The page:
Immigration Reform: Community Approach to Non-Native Species Reduction

MARINA CAPRARO

There are few ecosystems today that are free from fragmentation and disturbance, a result of increased human development. More than 40 percent of Rhode Island’s native ecosystems are mowed or paved. Within many of the remaining intact green spaces, non-native species thrive. The language we use to discuss “invasive” species within the public sphere is very telling of our opinion of them. Our vernacular suggests that these species have a predatory nature: As if they arrive here with intent to “invade” our landscape, altering our state’s historical biodiversity.

We proliferate their tendencies to suggest that this is the case, and pose them responsible for the degradation of ecosystems and loss of native biodiversity. It’s common knowledge within the scientific community that a high abundance of exotic species has a direct correlation with the loss of native plant diversity. Contrary to popular belief about what constitutes an “invasion,” many species aren’t predatory in nature, and can be managed with simply removing the plants biomass.

Globalization, travel and new potential vectors for introduction of non-native plants shows no signs of slowing, while the political process and priorities for environmental management are at a virtual standstill. Our ability to coexist with and manage plant immigrants is in need of realignment. It isn’t as simple as building a wall.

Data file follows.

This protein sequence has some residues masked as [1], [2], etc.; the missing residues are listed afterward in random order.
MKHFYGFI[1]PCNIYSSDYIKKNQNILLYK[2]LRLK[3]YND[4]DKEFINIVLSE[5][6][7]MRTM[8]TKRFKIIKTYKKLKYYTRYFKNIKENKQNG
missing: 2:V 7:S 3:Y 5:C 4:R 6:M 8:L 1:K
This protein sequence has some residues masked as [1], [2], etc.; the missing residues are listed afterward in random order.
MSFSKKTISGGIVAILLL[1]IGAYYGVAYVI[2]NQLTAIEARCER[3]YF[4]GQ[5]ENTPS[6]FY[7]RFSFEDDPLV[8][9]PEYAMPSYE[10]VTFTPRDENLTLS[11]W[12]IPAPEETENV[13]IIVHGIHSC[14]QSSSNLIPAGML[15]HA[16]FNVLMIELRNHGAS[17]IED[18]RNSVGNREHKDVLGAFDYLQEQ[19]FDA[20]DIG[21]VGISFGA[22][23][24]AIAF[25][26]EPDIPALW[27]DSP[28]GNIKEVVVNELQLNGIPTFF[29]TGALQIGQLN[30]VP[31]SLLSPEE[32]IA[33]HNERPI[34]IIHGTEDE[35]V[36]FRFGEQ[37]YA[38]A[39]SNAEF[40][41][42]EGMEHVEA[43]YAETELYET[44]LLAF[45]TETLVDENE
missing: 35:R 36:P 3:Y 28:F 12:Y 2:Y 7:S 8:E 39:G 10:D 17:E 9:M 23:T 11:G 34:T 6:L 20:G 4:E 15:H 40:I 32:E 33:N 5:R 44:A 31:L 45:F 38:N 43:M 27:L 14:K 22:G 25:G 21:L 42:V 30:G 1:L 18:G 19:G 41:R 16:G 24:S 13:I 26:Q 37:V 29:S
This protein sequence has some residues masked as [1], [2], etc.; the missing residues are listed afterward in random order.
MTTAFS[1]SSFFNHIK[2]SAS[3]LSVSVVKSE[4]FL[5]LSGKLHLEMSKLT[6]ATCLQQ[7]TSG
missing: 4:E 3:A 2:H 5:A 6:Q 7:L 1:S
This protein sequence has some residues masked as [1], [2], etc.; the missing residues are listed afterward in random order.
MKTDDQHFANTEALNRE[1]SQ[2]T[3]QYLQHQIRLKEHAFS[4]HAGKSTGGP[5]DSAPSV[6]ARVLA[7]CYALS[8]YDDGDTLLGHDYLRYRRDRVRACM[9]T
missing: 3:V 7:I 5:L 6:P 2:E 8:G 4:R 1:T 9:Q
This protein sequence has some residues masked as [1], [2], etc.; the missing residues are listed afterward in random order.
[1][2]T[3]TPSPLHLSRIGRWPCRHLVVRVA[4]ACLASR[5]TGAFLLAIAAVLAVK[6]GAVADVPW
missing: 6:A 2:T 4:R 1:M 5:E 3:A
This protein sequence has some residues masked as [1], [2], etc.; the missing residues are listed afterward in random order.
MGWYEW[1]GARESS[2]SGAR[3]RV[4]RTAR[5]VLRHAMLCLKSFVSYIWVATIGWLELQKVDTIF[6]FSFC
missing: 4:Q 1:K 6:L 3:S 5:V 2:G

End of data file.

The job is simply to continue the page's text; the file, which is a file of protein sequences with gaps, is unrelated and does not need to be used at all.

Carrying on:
Many non-native species established in the United States are known to have medicinal benefits to humans. In fact, many of them were brought here by settlers whom valued their properties. Mugwort, mullein, Queen Anne’s lace, beach rose, Japanese knotweed, Japanese honeysuckle, autumn olive and garlic mustard are just a few noxious weeds that have known medicinal benefits when ingested by humans.

At our fingertips is a resource that is prioritized for eradication, should funding for research, supplies and labor be granted. Yet, here we have a population of millions of human who could utilize these herbal resources for themselves and their families. On a local level, this is a feasible management plan: Community education and engagement to target non-native species with medicinal benefits. Sites can be managed by groups of volunteers who trade their time and efforts for herbal and plant processing workshops, and they are allowed to keep their bounty, given they know the proper handling precautions for noxious plants.

State and local government can utilize these human resources to execute management plans within their municipalities, and build a community of individuals who are environmentally literate and involved. With proper implementation, this model for management is a win on all fronts. Small businesses around the state could capitalize on the foray of these plant resources. Individuals around the state are able to make income leading forays and teaching folks how to cook or use uncommon ingredients.

More and more we are seeing state and local governments taking creative approaches to complex problems. If we can align a public-health initiative with an environmental initiative, get folks both interested in and benefiting from a relentless environmental culprit, where do we sign up?

Marina Capraro is an undergraduate student at the University of Rhode Island.